Hackable Homes, Happy Shoppers? Machine Customer Concerns - Stefanini

Hackable Homes, Happy Shoppers? Machine Customer Concerns

Machine customers have the potential to revolutionize commerce, but there’s a potential dark side

three phases of machine customer evolution

Simply put, machine customers are machines that can buy things on their own without human intervention.

For example: a smart refrigerator detects its running low on milk and based on your preferences and past orders, automatically places an order for your usual brand through an online grocery store.

Amazon Dash Replenishment is just one example of machine-driven purchasing. This Amazon service, integrated with Alexa, allows connected devices to reorder supplies or replacement parts. Once set up, customers can track supply levels within the Alexa app, receive notifications from

Alexa when supplies are running low or parts need replacement, and smart reorder from Amazon when needed.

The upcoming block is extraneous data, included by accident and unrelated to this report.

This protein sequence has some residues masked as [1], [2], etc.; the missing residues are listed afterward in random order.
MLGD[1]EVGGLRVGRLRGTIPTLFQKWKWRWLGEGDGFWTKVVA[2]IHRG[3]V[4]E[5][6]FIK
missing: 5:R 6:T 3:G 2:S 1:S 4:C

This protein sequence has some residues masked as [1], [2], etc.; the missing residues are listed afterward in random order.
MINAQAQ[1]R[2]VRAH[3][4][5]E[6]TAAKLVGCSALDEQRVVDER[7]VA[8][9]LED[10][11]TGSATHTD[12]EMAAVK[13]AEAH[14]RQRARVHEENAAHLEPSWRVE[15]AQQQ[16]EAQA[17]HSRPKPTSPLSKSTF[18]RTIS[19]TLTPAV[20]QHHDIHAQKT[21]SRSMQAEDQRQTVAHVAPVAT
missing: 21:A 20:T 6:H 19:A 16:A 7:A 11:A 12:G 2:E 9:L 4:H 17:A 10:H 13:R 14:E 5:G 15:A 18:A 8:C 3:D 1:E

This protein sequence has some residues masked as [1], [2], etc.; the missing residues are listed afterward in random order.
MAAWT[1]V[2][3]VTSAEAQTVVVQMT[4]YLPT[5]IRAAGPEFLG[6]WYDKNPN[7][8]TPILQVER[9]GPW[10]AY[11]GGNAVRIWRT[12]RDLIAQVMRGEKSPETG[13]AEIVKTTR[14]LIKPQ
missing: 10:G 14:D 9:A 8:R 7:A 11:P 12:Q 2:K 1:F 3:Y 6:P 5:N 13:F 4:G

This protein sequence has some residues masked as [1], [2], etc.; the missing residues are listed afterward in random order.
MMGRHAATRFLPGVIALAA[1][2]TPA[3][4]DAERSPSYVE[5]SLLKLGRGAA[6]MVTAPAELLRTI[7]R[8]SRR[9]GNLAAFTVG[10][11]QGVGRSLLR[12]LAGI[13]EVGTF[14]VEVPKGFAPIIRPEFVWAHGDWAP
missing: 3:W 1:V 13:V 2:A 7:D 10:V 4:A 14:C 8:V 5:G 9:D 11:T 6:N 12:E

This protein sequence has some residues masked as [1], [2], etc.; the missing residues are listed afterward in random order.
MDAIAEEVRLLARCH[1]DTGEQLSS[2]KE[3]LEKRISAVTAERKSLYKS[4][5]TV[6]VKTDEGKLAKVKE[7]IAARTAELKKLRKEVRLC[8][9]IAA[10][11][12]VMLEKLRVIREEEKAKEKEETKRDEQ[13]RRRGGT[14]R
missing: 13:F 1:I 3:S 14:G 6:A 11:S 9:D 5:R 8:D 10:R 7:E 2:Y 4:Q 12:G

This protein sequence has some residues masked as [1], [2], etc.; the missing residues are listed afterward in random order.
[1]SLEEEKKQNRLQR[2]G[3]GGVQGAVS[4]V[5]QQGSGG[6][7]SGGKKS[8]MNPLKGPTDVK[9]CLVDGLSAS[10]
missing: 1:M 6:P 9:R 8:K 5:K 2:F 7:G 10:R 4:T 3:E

Machine-driven purchasing may represent the biggest new growth opportunity of the decade.

According to Gartner, “By 2030, executives believe at least 25% of all consumer purchases and business replenishment requests will be substantially delegated to machines.”

Even if only a small percentage of the over 9.7 billion connected IoT devices becomes a customer, the economic impact could be staggering. However, this optimistic outlook presumes that consumers will jump at the chance to grant purchasing permissions to a wider range of potentially hackable devices in addition to their already vulnerable phones.

What are machine customers or “custbots”?